Invited Speaker: Dr Pierre Briole, Ecole Normale Superieure, Paris, France. E-mail: firstname.lastname@example.org
Athanassios Ganas, National Observatory of Athens;
Panagiotis Elias, National Observatory of Athens;
Vassilis Sakkas, National and Kapodistrian University of Athens
S5. Insights into the Nature of the Earth’s Upper Mantle approached from the study of Ophiolites and Volcanic Rocks
The petrological, geochemical and structural study of ophiolites is of immense importance to unravel and shed light on the origin and nature of the oceanic lithosphere. This is essential for resolving complex plate tectonic processes and effects attributed to subduction-related processes. Lavas and their derivatives having oceanic lithosphere and/or subduction associated affinities provide additional information about melt segregation, degrees of partial melting, as well P-T conditions that occur in the depths of their origin contributing towards better understanding the magmatic processes and the evolution of the Earth’s crust and mantle.
The session welcomes contributions focusing on:
- Petrogenetic processes of ophiolites and volcanic rocks inferred through their mineralogy, petrology and geochemistry.
- Insights into the formation, evolution and emplacement of ophiolites;
- The nature of the metasomatic agents and serpentinization;
- Comprehension of subduction-associated phenomena.
- Ore genesis within the mantle and mantle-Moho transition.
Petros Koutsovitis, University of Patras;
Andreas Magganas, National and Kapodistrian University of Athens;
Panagiotis Pomonis, National and Kapodistrian University of Athens
S6. The Hydrocarbon prospectivity of SE Mediterranean: targets and opportunities
We invite researchers to submit their work in the field of hydrocarbon exploration or exploitation either in Greece or around the wider SE Mediterranean region, and more specifically in the following topics:
- The exploration and identification of hydrocarbon fields based on fieldwork and the interpretation of subsurface data (seismic reflections and drilling data).
- The prospecting for source rocks, with a detailed stratigraphic, geochemical and sedimentological analysis, and the environmental conditions during their deposition (biostratigraphy, microfacies analysis).
- The classification and identification of potential reservoirs.
- The analysis of the tectonic regime, determining the types of possible traps and their evolution spatially and temporally.
- Strategic studies on the environmental impacts from the exploitation of hydrocarbons.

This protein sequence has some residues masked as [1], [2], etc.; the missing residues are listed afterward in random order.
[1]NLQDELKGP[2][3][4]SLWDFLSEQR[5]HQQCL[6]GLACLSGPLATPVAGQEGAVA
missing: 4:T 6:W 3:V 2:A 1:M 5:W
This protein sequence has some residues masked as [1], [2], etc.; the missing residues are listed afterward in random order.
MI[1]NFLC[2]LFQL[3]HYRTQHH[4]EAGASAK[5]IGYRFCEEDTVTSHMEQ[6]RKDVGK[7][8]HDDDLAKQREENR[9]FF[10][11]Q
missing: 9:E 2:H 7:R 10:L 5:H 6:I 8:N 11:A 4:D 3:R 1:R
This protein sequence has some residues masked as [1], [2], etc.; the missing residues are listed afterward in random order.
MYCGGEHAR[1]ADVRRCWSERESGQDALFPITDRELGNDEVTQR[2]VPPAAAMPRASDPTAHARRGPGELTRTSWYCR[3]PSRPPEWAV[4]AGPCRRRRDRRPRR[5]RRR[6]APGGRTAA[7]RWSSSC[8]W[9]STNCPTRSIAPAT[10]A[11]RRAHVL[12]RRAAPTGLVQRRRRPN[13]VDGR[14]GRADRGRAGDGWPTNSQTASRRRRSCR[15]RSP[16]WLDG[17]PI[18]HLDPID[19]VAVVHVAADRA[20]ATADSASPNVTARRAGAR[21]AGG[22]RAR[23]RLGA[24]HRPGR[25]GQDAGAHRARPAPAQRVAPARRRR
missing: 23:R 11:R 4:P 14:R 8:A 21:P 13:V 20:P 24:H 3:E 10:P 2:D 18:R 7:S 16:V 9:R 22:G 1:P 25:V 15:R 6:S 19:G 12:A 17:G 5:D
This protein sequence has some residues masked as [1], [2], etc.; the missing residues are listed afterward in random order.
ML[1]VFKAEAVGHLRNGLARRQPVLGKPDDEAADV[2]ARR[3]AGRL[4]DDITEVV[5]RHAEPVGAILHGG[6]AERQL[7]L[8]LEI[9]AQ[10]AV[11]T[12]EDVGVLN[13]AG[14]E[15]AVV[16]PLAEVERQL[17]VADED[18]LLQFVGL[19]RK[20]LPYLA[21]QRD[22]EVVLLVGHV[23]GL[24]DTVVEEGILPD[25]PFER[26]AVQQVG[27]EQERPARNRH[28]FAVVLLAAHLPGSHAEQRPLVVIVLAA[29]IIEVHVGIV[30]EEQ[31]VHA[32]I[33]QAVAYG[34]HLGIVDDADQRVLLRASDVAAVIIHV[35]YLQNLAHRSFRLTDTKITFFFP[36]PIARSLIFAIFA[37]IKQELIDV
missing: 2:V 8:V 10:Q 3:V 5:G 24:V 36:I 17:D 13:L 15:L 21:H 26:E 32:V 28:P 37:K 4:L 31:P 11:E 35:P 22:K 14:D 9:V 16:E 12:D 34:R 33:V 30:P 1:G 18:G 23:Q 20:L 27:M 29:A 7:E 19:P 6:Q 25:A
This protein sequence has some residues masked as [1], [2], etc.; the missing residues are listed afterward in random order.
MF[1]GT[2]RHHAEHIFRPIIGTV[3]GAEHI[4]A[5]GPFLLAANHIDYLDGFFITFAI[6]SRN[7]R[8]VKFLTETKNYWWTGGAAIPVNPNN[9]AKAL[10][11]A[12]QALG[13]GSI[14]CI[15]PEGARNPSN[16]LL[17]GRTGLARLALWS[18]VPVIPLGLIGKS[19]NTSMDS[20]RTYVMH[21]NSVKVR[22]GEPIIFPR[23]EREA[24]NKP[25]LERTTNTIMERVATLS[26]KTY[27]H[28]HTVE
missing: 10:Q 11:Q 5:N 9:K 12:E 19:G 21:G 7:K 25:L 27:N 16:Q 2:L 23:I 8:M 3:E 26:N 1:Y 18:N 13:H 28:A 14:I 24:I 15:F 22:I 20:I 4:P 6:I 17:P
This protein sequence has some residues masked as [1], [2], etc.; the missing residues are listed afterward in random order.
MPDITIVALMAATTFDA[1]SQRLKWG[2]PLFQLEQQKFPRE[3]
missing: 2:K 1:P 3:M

- Activities related to Drilling, Reservoir and Production Engineering aspects of Hydrocarbons, CCUS and deep high enthalpy geothermal reservoirs, such as testing, logging, monitoring and simulation of E&P relevant wells and fields.
- The modeling of oil spill fate and transport. Every aspect relevant to E&P such as SEIA, BSR, EAP, ESIA, EIA and HSE awareness.
- Examples of using integrated multi-physics (seismic, electromagnetic, gravity, magnetic, etc.) studies and/or novel machine learning techniques for exploration or reservoir characterization in the SE Mediterranean region.
Recognizing the global energy transition trend, we will try to highlight the efforts towards a sustainable exploration and exploitation of our energy sources.
The special session is held in cooperation with the Hellenic Association of Sedimentologists.
The articles submitted to this Special Session will have the opportunity to be submitted for publication in the Special Issue, organized by the Geosciences (Cite Score = 3.4, Scopus Indexed) (https://www.mdpi.com/journal/geosciences/special_issues/hydrocarbon_prospectivity).
Three selected by the Guest Editors’ high-quality original research articles will be published free of charge, while a 50% discount will be provided for additional five (5) articles for their publication. This will be a dynamic Special Issue, in which articles will be published as soon as the reviewers and editors are ready to accept them, without waiting for the deadline for the entire Special Issue to arrive. Full papers should be submitted at the email addresses of the guest editors before the deadline of 31/9/2022.
Gratefully acknowledged by the Organizing Committee of the 16th International Congress of the Geological Society of Greece, the publication fees for the selected papers are kindly being sponsored by Geosciences.
Avraam Zelilidis, Hydrocarbon Research Institute, P.E.K. University of Patras;
Nikolaos Pasadakis, Institute of Petroleum Research, Foundation for Research and Technology – Hellas;
Aristofanis Stefatos, Hellenic Hydrocarbon Resources Management SA.
S7. Remote Sensing Techniques in Geohazards
It is well known that the frequency of natural hazards tends to increase the last decade. Despite the fact that the climate change has not been statistically correlated with the continuous increase in hydrometereological hazards (i.e. landslide occurrence and flooding), the recent cases that occurred in Greece but also globally, show that the intensity of these phenomena and the severity of the induced damages to manmade environment is getting much higher. In addition, earthquakes and secondary phenomena i.e. coseismic landslides, liquefaction, tsunamis etc., keep occurring in prone to earthquake regions, causing related disasters. A holistic study of these hazards includes, among other topics, either the spatial delineation of the most likely to failure areas (susceptibility) before the occurrence of the hazardous event but also the rapid record of the generated damages as soon as possible after the triggering of the natural event.